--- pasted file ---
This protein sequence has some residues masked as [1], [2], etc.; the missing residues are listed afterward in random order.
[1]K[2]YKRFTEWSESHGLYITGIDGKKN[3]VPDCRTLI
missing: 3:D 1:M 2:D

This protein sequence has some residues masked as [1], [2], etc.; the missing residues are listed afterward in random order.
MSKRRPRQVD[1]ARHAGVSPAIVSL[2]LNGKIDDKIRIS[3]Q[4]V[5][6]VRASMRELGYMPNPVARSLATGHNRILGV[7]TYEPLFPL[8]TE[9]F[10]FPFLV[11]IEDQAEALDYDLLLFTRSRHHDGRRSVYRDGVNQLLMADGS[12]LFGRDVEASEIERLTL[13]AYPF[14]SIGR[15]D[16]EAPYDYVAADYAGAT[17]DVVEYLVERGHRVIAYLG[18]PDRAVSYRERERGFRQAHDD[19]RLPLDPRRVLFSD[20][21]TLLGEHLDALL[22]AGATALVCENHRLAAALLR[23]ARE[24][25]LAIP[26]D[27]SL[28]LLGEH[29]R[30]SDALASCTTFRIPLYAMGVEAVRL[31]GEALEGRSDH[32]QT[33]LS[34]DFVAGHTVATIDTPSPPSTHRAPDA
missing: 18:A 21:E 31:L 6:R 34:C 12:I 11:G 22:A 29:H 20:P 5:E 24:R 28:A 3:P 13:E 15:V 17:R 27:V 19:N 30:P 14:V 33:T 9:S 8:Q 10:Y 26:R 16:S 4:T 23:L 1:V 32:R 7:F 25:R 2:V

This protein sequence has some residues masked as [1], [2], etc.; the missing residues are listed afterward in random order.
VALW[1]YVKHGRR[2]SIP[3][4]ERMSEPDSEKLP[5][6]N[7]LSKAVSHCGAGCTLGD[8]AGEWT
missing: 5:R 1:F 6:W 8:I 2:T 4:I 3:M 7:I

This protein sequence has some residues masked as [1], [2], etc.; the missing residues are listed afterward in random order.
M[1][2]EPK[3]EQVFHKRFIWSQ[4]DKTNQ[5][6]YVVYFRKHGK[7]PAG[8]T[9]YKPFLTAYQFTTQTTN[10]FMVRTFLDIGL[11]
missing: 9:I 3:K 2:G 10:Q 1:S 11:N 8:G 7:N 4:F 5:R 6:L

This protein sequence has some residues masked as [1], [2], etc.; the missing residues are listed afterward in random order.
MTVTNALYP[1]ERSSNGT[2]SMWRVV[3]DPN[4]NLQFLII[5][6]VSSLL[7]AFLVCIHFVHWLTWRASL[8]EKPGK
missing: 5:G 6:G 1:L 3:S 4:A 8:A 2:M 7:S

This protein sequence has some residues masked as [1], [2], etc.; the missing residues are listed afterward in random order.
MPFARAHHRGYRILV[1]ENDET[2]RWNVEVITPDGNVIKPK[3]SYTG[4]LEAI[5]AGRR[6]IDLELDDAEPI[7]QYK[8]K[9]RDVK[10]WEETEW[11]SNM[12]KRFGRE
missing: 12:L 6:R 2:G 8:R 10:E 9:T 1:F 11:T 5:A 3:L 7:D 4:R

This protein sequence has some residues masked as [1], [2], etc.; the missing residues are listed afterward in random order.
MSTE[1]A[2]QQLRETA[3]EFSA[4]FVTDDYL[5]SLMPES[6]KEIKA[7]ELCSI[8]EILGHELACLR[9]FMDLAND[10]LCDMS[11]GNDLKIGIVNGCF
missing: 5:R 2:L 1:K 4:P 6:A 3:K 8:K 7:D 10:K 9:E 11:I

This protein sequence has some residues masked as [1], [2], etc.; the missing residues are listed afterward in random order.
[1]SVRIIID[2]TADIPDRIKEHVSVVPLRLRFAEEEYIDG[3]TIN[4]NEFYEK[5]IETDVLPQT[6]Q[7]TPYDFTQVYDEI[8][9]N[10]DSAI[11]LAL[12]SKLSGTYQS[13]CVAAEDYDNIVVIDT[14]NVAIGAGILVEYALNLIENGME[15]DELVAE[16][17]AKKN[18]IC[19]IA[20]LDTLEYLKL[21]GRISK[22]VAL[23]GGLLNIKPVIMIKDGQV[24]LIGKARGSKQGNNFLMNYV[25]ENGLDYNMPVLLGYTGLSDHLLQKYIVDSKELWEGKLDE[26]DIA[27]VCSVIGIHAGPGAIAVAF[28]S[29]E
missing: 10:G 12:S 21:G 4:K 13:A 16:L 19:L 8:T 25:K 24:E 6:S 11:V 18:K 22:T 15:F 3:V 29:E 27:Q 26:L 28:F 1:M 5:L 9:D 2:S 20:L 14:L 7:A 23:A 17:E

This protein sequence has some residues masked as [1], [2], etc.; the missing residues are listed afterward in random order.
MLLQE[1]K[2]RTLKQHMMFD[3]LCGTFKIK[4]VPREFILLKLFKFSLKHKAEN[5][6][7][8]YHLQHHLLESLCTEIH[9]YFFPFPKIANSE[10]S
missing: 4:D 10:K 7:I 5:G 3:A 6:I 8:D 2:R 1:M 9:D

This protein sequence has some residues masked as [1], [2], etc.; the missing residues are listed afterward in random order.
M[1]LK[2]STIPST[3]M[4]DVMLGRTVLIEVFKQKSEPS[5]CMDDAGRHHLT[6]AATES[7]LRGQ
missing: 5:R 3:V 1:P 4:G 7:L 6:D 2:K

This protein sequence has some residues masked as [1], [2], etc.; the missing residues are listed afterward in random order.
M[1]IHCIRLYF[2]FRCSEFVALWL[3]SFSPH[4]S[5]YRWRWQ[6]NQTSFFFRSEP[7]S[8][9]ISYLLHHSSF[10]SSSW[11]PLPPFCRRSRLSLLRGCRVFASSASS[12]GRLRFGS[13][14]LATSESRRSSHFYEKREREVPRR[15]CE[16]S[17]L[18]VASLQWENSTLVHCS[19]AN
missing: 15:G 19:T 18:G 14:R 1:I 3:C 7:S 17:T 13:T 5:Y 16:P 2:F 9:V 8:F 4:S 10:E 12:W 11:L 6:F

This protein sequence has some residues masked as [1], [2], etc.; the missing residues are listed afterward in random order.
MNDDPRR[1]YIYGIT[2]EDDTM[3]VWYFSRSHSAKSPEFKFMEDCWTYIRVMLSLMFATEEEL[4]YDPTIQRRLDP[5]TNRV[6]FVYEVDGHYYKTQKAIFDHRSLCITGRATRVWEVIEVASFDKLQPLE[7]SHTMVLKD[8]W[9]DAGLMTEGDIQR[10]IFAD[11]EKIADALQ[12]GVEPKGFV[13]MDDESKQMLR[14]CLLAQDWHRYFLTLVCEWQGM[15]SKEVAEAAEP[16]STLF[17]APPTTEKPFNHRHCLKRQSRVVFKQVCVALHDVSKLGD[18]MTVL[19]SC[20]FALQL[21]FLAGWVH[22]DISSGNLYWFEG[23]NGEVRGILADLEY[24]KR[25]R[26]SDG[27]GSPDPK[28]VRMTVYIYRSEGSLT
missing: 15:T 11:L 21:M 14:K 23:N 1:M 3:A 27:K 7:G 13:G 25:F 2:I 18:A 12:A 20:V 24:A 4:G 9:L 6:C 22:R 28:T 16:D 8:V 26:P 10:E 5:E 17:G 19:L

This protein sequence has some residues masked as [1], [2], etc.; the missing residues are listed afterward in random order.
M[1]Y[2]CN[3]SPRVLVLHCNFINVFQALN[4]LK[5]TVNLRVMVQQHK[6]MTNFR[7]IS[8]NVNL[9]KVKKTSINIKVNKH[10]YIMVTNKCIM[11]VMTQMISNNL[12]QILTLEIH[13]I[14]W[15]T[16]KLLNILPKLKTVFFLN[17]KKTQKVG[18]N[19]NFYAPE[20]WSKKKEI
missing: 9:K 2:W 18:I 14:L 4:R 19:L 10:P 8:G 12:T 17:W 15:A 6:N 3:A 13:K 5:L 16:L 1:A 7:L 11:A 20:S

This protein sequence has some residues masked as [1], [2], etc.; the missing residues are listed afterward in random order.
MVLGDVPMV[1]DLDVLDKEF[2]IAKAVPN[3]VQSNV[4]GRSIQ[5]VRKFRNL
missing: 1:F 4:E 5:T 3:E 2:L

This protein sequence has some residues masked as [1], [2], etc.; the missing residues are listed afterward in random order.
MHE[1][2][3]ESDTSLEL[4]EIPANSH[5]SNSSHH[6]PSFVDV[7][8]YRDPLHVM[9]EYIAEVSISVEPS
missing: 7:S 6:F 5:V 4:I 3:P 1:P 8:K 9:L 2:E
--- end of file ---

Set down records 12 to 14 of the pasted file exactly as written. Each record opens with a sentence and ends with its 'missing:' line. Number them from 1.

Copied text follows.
This protein sequence has some residues masked as [1], [2], etc.; the missing residues are listed afterward in random order.
MNDDPRR[1]YIYGIT[2]EDDTM[3]VWYFSRSHSAKSPEFKFMEDCWTYIRVMLSLMFATEEEL[4]YDPTIQRRLDP[5]TNRV[6]FVYEVDGHYYKTQKAIFDHRSLCITGRATRVWEVIEVASFDKLQPLE[7]SHTMVLKD[8]W[9]DAGLMTEGDIQR[10]IFAD[11]EKIADALQ[12]GVEPKGFV[13]MDDESKQMLR[14]CLLAQDWHRYFLTLVCEWQGM[15]SKEVAEAAEP[16]STLF[17]APPTTEKPFNHRHCLKRQSRVVFKQVCVALHDVSKLGD[18]MTVL[19]SC[20]FALQL[21]FLAGWVH[22]DISSGNLYWFEG[23]NGEVRGILADLEY[24]KR[25]R[26]SDG[27]GSPDPK[28]VRMTVYIYRSEGSLT
missing: 15:T 11:L 21:M 14:K 23:N 1:M 3:A 27:K 7:G 13:G 25:F 2:I 18:A 12:A 20:V 24:A 4:G 9:L 6:C 22:R 28:T 16:D 8:V 26:P 10:E 5:E 17:G 19:L

This protein sequence has some residues masked as [1], [2], etc.; the missing residues are listed afterward in random order.
M[1]Y[2]CN[3]SPRVLVLHCNFINVFQALN[4]LK[5]TVNLRVMVQQHK[6]MTNFR[7]IS[8]NVNL[9]KVKKTSINIKVNKH[10]YIMVTNKCIM[11]VMTQMISNNL[12]QILTLEIH[13]I[14]W[15]T[16]KLLNILPKLKTVFFLN[17]KKTQKVG[18]N[19]NFYAPE[20]WSKKKEI
missing: 9:K 2:W 18:I 14:L 4:R 19:L 10:P 8:G 12:T 17:W 15:A 6:N 3:A 13:K 5:L 16:L 1:A 7:L 11:A 20:S

This protein sequence has some residues masked as [1], [2], etc.; the missing residues are listed afterward in random order.
MVLGDVPMV[1]DLDVLDKEF[2]IAKAVPN[3]VQSNV[4]GRSIQ[5]VRKFRNL
missing: 1:F 4:E 5:T 3:E 2:L